Westland: I’m head of innovation and legal technology. From the first of May this year, I am also a partner. I run a team of 26 which works across the firm, with our practice areas and clients, looking at new ways of working. Obviously, the introduction of technology is a part of that. We get involved with the really large projects that our clients will always need outside counsel for. And then we also talk to them about how they are using technology internally.
How does the innovation function fit with IT, and within the broader firm?
Bhandarkar: I wouldn’t describe us as a function. We are a small central team. We sit entirely separately from IT, although we are, of course, very closely aligned. Bruna Pellicci, our CTO, sits on the innovation steering group. We are both members of the cross functional Legaltech Working Group. But we are separate teams and for us that is the right model. The IT function has responsibilities around our tech infrastructure – emails, document management and so forth. My team looks more to finding and testing, as well as building, new products. My role, in part, is to challenge IT to make space for these new and emerging technologies in their road map – to be a bit more flexible in their way of working. And Bruna’s role is to challenge me to ensure that we only bring in what is actually necessary, and what integrates effectively with our technology stack. That equilibrium between our worlds is what makes it work well.
Westland: We are also a separate team, although we talk all the time. I report to the COO and so does our IT director. At Addleshaw Goddard, we have an area called Intelligent Delivery, which is where my team sits. IT is a business service, although I do have some IT developers ringfenced. I think that degree of separation is important because I see us as a conduit between the business and the technology piece. A lot of my team are legal professionals. That means we understand what is needed – what our clients are looking for – and can translate that into new ways of working. We also sometimes have to respond really rapidly to a client request. IT processes tend to be a bit slower. IT can help bring in the technology, and then I look at how we use that technology to deliver legal services.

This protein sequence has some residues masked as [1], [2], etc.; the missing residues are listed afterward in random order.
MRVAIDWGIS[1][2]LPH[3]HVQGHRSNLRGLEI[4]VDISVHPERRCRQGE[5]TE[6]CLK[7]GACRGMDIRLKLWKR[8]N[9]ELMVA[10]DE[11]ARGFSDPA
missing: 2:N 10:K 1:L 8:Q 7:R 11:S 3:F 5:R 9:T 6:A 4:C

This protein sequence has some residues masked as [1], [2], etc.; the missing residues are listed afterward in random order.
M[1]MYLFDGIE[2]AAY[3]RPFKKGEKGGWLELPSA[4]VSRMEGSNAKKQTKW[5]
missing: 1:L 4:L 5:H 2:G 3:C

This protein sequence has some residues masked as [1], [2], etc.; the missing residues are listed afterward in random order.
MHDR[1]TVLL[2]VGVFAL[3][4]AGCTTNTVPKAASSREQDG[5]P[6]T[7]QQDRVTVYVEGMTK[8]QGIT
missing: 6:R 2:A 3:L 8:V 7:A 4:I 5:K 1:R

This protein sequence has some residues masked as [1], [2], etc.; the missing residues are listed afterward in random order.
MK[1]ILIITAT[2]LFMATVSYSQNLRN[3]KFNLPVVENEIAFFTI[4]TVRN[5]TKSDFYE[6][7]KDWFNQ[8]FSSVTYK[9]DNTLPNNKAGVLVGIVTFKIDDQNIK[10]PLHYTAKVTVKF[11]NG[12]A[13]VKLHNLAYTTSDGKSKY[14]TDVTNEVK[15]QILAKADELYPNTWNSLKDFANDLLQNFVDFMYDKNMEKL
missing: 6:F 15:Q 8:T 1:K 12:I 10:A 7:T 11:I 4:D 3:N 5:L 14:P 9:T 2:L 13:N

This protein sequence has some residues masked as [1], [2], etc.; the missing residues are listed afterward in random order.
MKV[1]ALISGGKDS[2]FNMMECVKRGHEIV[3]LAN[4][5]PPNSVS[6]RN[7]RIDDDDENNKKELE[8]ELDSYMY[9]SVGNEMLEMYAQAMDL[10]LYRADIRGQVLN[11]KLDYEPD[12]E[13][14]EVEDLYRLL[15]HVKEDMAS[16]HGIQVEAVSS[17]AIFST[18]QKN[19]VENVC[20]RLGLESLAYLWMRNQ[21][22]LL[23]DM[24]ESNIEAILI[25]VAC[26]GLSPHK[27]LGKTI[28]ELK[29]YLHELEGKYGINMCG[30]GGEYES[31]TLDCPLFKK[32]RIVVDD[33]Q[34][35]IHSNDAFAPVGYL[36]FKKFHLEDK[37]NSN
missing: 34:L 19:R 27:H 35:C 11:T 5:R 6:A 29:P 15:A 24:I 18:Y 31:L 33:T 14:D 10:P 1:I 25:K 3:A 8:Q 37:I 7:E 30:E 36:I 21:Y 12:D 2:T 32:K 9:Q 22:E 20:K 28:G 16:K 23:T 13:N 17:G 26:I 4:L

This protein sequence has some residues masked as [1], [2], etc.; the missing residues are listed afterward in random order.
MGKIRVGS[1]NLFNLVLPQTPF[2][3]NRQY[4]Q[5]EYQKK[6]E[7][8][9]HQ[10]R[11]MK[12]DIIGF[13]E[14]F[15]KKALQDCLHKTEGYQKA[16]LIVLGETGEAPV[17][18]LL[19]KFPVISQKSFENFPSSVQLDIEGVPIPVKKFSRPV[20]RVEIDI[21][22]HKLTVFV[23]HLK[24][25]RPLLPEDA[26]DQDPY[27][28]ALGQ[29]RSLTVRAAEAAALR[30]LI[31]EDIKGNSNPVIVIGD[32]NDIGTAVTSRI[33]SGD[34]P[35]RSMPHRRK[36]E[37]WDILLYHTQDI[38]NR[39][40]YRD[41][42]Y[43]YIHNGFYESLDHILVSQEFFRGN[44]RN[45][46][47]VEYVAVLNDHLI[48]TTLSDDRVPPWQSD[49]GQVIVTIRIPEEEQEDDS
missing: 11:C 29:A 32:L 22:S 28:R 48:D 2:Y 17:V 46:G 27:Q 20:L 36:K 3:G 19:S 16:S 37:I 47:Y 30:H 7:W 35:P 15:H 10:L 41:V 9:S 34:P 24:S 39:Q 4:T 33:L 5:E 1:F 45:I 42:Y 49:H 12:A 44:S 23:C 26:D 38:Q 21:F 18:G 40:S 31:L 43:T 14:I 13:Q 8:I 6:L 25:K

Butler Curtis: We collaborate with our IT department but also have dedicated innovation resources. Within Orrick Analytics we have developers, project managers and a statistician. Outside of IT we have data scientists and Orrick Labs, our skunkworks. Within the innovation group we have innovation advisers who monitor functionality of legal tech, and also business applications commonly used by our clients, to help determine whether the firm or the client should build or buy a solution and, if build, whether existing tools can be leveraged for the build. The best models ensure a heavy focus on customer service, a mechanism for direct lines of communication with the firm and client customers, and a culture supportive of trying new things regardless of the outcome.